New nurses or medical personnel may make the mistake of posting about patients on social media. Even experienced nurses might do this if a case hits them on an extremely personal level or if they want to use a situation to illustrate or clarify something. For instance, maybe they belong to a Facebook group that focuses on how obesity can harm your health, and a nurse decides to share his or her experience with a patient who came in last week.
So, you posted about a patient on social media and used aliases and changed details so that no one would (hopefully) suss out the patient's identity. However, that was a few days ago, and you feel guilty now about sharing that information. What should you do? Is your license in jeopardy?
Delete, and do not make that mistake again
The first thing is to delete that post to minimize its visibility. Next, learn from your mistake, and do not post about patients again. The National Council of State Boards of Nursing has an nurses and social media guide to review that is easy to read and that should prove helpful. It also lists several ways in which a nurse can unwittingly violate the confidentiality of patients he or she should be safeguarding.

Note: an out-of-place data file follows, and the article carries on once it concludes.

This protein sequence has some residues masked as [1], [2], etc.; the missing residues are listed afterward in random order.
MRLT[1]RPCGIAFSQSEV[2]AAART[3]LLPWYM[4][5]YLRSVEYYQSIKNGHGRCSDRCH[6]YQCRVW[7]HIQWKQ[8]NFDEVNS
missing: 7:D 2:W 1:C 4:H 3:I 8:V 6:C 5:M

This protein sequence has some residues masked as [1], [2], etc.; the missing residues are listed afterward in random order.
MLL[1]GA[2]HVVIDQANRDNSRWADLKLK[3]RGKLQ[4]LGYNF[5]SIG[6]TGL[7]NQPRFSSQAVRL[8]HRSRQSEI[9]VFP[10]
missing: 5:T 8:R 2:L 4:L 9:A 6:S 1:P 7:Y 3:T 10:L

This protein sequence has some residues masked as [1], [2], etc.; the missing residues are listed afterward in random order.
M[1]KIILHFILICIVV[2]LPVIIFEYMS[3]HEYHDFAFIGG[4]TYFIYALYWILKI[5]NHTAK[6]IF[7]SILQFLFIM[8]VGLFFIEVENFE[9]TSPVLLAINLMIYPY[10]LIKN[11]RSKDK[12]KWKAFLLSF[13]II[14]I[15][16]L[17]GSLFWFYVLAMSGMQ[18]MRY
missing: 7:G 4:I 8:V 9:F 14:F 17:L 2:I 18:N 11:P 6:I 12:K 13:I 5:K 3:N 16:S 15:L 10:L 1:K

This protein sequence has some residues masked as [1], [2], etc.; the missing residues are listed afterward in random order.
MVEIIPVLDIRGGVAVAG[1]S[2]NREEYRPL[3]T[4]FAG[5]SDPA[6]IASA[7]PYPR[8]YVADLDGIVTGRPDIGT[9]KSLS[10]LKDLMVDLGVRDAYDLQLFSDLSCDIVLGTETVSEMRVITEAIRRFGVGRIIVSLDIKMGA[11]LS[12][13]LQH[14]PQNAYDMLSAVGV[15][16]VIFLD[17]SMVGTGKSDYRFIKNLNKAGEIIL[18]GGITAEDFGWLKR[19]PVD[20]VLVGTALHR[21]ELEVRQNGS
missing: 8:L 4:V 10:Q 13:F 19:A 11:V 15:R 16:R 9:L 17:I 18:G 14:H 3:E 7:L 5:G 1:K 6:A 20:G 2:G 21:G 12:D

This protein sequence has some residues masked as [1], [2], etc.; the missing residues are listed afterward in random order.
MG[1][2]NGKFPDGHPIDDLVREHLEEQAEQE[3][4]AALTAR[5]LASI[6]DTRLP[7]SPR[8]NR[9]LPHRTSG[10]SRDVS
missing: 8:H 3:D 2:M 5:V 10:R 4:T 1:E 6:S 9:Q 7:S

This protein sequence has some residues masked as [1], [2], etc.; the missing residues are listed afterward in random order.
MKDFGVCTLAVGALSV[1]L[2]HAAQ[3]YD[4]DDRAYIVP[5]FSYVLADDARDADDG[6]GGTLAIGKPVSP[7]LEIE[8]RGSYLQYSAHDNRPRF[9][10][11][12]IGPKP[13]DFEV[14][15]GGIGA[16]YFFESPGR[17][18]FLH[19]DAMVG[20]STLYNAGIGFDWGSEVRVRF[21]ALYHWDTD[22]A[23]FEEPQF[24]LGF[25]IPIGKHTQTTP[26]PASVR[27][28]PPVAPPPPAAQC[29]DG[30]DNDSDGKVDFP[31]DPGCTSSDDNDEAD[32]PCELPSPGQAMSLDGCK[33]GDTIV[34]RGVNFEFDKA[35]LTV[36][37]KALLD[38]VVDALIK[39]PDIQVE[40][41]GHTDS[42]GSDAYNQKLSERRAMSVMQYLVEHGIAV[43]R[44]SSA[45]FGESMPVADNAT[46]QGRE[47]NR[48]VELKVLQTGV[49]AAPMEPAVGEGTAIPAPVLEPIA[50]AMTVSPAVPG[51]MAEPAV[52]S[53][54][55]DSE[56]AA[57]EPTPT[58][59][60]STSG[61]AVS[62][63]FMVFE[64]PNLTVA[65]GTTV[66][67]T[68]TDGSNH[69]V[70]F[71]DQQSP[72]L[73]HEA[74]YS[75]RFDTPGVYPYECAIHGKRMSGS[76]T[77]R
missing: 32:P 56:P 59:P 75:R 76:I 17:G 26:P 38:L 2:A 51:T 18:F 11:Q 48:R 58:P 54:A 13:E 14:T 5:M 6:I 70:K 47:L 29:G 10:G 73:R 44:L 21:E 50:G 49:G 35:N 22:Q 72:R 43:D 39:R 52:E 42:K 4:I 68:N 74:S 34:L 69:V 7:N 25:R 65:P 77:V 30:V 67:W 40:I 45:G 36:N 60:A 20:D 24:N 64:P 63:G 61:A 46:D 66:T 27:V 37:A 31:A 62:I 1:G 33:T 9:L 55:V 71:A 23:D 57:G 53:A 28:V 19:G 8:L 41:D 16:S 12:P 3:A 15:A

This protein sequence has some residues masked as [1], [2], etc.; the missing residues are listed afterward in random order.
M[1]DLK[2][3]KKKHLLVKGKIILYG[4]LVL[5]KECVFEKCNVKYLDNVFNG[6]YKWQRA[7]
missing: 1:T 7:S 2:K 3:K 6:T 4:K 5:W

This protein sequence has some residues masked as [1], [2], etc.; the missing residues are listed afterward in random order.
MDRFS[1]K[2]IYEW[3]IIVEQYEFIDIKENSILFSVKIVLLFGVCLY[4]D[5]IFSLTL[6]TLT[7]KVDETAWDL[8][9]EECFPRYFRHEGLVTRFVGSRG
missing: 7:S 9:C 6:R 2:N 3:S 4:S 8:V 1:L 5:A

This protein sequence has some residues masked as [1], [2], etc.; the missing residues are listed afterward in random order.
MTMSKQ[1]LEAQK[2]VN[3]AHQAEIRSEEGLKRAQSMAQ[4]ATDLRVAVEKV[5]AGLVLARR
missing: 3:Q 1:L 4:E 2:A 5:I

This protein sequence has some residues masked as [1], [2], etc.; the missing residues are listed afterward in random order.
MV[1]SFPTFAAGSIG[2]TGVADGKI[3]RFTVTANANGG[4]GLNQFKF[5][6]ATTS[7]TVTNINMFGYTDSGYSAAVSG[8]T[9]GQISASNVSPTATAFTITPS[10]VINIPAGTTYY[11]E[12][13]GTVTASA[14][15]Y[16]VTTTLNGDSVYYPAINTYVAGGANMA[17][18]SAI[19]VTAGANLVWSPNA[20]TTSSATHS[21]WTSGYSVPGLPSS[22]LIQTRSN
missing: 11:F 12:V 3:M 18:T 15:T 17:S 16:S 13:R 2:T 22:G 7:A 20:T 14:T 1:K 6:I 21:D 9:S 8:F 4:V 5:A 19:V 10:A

Understand that your post is still out there somewhere
A deleted post is still on internet servers, and you never know who has seen it already and who may have copied or pasted it or made a screenshot. So, this post could potentially become an issue for you later, and yes, a breach of patient confidentiality could put your nursing license in jeopardy. Lighter penalties may involve fines or reprimands.
Take proactive steps
If an issue arises later, it looks better for your case and your ethical background if you have already self-reported the breach to your supervisor or another appropriate person. When reporting, explain why you did it, when it was posted and when you deleted it. Of course, also explain you will never do this type of thing again.